She has been one of Australia’s greatest pop singers but, as she managed to make herself a second career as a bona fide jazz diva, Grace Knight has proven that labels in music don’t mean that much. In her new album, “Keep Cool Fool” out there, the singer puts her irresistible, seasoned voice to use, telling stories of love and betrayal in her distinctive playful, flirty, swinging manner. The album is a delight from start to finish; as is the opportunity to get to chat with her about her career and the way her life experience infiltrates her singing.
AustralianJazz.Net: “Keep Cool Fool” has a somewhat grittier, bluesier, more ‘back-to-the-basics’ feel than your previous albums. Was this deliberate?
Grace Knight: Yes, it was deliberate. Before I started recording ‘Keep Cool Fool’, I had in mind that I’d like to switch from a piano based sound to a guitar based sound. I didn’t want to use strings or a brass section, so I could make the guitar really stand out. We added some piano or Hammond organ and some saxophone to some of the tracks but the heart and soul of this record was recorded live in the studio with just guitar, double bass and drums.
AJN: Which one of the album’s songs best describes your current state of mind?
GK: I’m not sure any of them really describe my state of mind, but I like to choose songs that I can relate to and that have a story I can tell. I really like ‘I’m A Woman’ – it was written in the early ’60s and it’s sort of saying, “hey, don’t take me for granted, I do a million and one things around here and I’m actually holding everything together. We call it multi-tasking today!
AJN: What has been the hardest aspect of your jazz journey so far?
GK: I think the hardest was getting over my insecurity that I was a bit of a fraud, that I was a pop singer masquerading as a jazz singer. Quite some time ago, I just gave up on the labels and decided I was a story teller. I found that quite liberating, it meant I didn’t have to conform to any preconceived notion of what a jazz singer should be.
AJN:What inspires you the most?
GK: From a career standpoint, it’s the audience. I have a lot of people come up to me after gigs and tell me stories about what my music has meant to them. It’s very humbling, but it’s also very inspiring to get that sort of feedback. I have a fantastic job, I make people happy for a living.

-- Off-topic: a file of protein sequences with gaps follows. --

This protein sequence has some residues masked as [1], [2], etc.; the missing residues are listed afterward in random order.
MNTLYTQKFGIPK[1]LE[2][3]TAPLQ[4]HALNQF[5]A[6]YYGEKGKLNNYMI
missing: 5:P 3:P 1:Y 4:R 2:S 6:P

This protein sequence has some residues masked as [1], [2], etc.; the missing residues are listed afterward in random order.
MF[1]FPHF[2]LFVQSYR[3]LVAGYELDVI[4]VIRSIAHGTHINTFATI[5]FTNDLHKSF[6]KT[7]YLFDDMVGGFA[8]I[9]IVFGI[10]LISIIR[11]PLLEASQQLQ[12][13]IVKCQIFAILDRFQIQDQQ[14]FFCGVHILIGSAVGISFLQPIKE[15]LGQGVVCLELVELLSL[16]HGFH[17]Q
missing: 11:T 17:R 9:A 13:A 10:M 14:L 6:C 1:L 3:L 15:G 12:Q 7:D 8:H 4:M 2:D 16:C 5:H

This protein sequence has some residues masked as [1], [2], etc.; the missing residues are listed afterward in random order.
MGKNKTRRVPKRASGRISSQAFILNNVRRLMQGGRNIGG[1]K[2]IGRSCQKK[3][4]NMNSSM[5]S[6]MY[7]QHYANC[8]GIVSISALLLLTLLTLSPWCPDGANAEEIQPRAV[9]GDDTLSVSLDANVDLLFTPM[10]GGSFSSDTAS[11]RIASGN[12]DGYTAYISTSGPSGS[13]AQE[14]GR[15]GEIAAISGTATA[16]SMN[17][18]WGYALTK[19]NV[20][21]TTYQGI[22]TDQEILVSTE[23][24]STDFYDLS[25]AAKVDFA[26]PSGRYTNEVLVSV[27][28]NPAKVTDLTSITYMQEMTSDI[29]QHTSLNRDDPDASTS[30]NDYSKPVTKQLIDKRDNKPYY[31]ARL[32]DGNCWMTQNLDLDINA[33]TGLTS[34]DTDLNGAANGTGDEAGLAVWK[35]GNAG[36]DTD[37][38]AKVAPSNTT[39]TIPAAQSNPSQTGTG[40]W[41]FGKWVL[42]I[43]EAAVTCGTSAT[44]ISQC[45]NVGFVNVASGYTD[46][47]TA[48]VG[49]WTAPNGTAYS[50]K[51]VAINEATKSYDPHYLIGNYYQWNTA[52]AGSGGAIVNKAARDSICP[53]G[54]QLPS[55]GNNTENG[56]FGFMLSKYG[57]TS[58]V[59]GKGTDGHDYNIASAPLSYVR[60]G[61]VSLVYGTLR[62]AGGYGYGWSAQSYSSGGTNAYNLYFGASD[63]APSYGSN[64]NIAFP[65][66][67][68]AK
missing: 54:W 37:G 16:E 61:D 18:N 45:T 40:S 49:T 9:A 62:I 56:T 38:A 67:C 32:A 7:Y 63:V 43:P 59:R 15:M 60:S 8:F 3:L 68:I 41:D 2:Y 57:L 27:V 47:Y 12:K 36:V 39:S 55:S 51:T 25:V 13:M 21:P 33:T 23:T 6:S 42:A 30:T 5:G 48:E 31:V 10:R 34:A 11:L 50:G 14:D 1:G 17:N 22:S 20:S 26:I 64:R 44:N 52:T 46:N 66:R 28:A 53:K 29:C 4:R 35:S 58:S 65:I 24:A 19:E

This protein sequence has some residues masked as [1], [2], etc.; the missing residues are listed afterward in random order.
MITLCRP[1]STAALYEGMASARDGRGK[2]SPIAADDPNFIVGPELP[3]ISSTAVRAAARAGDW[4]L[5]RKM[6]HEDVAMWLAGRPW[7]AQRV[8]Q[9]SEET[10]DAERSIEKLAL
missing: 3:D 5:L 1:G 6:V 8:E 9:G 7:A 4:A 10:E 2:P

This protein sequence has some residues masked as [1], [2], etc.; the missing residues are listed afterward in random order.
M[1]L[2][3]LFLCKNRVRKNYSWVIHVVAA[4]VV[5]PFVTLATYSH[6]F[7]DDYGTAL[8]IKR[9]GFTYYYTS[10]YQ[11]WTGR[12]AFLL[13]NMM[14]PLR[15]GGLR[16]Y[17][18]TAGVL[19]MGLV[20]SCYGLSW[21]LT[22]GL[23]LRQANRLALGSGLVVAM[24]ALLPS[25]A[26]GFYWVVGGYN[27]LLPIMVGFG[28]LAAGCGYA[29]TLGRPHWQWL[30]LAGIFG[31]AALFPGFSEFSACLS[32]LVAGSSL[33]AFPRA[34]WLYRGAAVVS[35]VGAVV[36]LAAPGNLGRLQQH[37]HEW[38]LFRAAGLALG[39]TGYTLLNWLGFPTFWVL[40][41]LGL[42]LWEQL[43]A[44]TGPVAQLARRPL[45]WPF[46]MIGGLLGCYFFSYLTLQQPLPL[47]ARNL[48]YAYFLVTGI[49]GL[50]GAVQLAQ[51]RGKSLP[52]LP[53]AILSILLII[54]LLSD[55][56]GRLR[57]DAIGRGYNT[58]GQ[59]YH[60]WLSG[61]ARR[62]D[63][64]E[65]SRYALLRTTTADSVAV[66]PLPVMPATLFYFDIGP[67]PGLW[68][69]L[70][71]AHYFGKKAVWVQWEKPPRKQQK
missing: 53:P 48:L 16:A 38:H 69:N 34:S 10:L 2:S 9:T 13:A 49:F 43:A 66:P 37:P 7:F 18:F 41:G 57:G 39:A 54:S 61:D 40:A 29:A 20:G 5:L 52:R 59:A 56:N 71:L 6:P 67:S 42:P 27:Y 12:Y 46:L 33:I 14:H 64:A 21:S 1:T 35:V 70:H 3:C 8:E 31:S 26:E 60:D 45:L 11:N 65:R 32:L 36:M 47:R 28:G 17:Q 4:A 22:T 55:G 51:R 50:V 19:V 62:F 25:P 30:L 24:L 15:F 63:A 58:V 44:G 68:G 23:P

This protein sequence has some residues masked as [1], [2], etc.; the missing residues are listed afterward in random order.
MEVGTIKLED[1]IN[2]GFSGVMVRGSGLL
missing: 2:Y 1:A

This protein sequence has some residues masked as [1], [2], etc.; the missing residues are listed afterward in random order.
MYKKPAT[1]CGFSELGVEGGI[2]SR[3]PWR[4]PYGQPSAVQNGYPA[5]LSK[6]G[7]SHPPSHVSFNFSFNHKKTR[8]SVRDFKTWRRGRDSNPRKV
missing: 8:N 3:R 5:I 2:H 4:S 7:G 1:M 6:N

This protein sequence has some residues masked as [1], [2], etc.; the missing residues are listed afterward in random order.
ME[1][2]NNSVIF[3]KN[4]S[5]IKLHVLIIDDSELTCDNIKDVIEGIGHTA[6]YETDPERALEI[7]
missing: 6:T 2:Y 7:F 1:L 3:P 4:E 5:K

AJN: Which part of your life has been most present to your singing?
GK: It depends from song to song. I only sing songs that I can relate to and the part of my life that connects to a lyric will differ with each song. The experiences that will enable me to connect with a lyric in a song about love and lust will be poles apart from those that connect me to a song about loss or sorrow. The key for me is: “don’t fake it”; if I can’t find a connection to the lyric, it’s not the song, it’s me.
AJN: What is your greatest ambition?
GK: I’m much closer to the end of my career than the beginning, so I think at this point in time I’m trying to make sure I do all the things I want to do artistically before it’s too late. I’ve just finished a new solo album that isn’t jazz, it has a sort of rootsy folk feel and will probably surprise a lot of people. Earlier in the year we did a Eurogliders album which consisted of re-workings of all our hits from the ’80s and some new songs done with mainly acoustic instruments which shocked some listeners. Of course you always hope the public like what you do but I also want to be proud of what I’m putting out.
AJN: What do you miss the most from the ’80s?
GK: Not much. The ’80s were great fun and the band I was in, Eurogliders, had quite a lot of success with chart-topping records and international touring, but we were moving so fast and always chasing the next success that we didn’t really spend time enjoying the moment. I don’t spend much time thinking about the past – I’d rather be planning and scheming about what I’m going to do next.
AJN: Looking back, what advice would you give to your younger self?
GK: Don’t be too hard on yourself and enjoy the moments as they happen.